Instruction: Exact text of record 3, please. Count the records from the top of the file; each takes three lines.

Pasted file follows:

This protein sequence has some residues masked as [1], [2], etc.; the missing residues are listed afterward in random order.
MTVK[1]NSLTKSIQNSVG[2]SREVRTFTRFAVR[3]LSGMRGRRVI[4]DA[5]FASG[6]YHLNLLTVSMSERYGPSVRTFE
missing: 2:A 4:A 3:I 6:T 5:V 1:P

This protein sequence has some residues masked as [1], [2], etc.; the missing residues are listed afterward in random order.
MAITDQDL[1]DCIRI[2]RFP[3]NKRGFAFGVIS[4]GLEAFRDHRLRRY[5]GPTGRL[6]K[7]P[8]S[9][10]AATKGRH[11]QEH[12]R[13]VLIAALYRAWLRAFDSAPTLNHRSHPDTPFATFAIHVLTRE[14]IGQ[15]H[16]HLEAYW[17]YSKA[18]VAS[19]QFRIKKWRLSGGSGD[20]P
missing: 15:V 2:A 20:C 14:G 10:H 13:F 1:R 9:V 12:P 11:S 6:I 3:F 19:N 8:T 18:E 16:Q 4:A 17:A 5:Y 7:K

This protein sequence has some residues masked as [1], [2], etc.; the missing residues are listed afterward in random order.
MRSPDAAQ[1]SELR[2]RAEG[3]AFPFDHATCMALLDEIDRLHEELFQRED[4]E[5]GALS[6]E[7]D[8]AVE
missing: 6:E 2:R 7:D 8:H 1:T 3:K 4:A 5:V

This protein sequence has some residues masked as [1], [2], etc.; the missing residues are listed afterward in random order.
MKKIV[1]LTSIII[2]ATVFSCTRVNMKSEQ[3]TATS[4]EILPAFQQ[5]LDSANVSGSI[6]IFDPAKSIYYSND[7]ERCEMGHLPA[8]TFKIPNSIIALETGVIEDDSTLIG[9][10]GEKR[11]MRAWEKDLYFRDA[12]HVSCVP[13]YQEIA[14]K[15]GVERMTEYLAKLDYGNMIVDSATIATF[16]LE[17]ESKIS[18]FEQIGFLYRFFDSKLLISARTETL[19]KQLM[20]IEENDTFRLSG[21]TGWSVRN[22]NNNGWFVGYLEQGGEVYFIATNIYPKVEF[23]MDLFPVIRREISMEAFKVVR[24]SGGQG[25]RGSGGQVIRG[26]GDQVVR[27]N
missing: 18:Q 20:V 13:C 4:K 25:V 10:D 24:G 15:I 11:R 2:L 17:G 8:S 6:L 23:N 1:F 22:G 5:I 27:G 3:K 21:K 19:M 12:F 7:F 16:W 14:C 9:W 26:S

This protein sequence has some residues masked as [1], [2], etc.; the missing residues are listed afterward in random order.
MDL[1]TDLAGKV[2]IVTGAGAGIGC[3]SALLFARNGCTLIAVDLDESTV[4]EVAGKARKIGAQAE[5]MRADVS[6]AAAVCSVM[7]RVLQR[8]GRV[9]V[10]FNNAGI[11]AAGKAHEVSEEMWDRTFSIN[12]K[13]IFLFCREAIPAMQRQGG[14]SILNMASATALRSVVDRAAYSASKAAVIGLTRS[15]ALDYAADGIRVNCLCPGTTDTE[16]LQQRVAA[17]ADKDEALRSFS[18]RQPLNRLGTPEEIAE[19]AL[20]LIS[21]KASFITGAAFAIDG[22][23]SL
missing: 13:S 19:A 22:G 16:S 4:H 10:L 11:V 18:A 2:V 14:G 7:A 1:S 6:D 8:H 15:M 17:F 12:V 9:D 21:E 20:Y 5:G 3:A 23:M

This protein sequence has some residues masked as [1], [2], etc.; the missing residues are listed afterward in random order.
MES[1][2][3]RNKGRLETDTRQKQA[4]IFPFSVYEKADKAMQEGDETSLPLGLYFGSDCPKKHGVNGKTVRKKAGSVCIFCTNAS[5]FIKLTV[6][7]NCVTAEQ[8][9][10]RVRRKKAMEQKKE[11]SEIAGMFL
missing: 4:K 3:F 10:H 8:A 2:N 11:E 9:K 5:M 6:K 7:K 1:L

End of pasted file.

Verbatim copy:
This protein sequence has some residues masked as [1], [2], etc.; the missing residues are listed afterward in random order.
MRSPDAAQ[1]SELR[2]RAEG[3]AFPFDHATCMALLDEIDRLHEELFQRED[4]E[5]GALS[6]E[7]D[8]AVE
missing: 6:E 2:R 7:D 8:H 1:T 3:K 4:A 5:V